The Unreasonable Man

December 3, 2009 at 9:12 am 5 comments

This morning I noticed this adorably produced video making its way around the cycling blog file of my feed reader:

As you can see, the video portrays a stop-motion cyclist innocently stop-motion cycling around a stop-motion city, all the while an angry stop-motion driver is stop-motion screaming into his cell phone. Being stop-motion detracted and angry (as stop-motion drivers that scream at cell phones are want to be), the driver opens his car door, causing the cyclist to be doored, shattering into multiple pieces and lying in a pool cutout bits of photographs on the pavement. Driver feels grief and regret. The creator’s hearts are certainly in the right place, and the message is clear; drivers, check before opening your door to make sure you are not about to inadvertently injure or kill a cyclist.

Here is my take on dooring. As far as I can tell, there are two basic ways to combat the dangers of car dooring:

    a) One can take the advocate approach and work to teach 200 million American drivers, and hundreds of millions more in other countries, about the the dangers of car dooring. We can remind drivers that, technically speaking, they are legally required to make sure the lane is clear of traffic before opening the door.
    b) One can train oneself to never ride in the car door zone, ever.

It seems to me the former approach, if properly implemented, might win the hearts and attention of a maximum of 1% of the driving population, thereby making one 1% safer from being doored. The latter course, if properly implemented, will make one 100% safer from dooring by guaranteeing that such an accident is physically impossible. Not that the second option isn’t without its challenges, especially in cities with poorly designed class II bicycle lanes, and angry drivers that think you have no right to ride 4 and a half feet away from parked cars, but the angry driver that can see you is far less of a danger than the oblivious driver that does not.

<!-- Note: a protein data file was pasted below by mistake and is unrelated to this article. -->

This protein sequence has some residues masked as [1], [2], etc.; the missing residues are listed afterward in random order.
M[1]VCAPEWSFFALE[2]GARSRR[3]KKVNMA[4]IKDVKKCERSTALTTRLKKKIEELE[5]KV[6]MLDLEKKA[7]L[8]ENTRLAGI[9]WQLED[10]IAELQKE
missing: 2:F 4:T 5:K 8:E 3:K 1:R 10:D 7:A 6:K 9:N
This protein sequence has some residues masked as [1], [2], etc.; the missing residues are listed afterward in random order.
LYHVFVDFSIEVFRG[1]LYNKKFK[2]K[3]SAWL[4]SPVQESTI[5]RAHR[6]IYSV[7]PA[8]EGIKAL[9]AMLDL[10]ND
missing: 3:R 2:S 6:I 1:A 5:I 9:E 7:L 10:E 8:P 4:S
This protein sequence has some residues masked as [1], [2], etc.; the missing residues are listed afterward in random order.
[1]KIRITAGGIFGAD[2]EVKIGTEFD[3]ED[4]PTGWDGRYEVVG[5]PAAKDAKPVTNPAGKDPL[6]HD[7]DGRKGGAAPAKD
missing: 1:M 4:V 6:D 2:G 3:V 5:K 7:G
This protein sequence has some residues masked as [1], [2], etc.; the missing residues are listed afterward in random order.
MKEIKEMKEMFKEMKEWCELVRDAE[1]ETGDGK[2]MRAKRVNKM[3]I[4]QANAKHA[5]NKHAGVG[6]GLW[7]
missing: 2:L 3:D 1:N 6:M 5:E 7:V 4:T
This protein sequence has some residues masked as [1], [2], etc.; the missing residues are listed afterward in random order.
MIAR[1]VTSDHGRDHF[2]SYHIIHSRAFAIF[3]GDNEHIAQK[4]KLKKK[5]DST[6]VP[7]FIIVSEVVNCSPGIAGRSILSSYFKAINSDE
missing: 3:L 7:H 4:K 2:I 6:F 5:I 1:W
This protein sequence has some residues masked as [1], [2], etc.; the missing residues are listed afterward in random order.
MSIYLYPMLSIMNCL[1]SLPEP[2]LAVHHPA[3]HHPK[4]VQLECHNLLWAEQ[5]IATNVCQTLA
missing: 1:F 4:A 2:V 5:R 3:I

This all leads to the cliched Shaw quote, “A reasonable man adapts himself to his environment. An unreasonable man persists in attempting to adapt his environment to suit himself. Therefore, all progress depends on the unreasonable man.” I just don’t have the energy for progress, I guess.


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5 Comments Add your own

  • 1. dottie  |  December 19, 2009 at 11:17 pm

    I never trust that drivers will check before opening their doors. Based on experience, some drivers in the city appear to be morons living in their own bubbles. These are the ones that always open their doors directly in my paths. If I hugged the parked cars, I would have been doored squarely about 20 times by now – no joke.

  • 2. Ed L.  |  June 9, 2010 at 9:14 am

    In Chicago, the traffic codes make it a driver’s duty to make sure it is safe before opening their doors, and a driver can be cited for dooring. I think this helps raise a bit of awareness, but agree with you that on a purely practical level approach (b) is the ideal.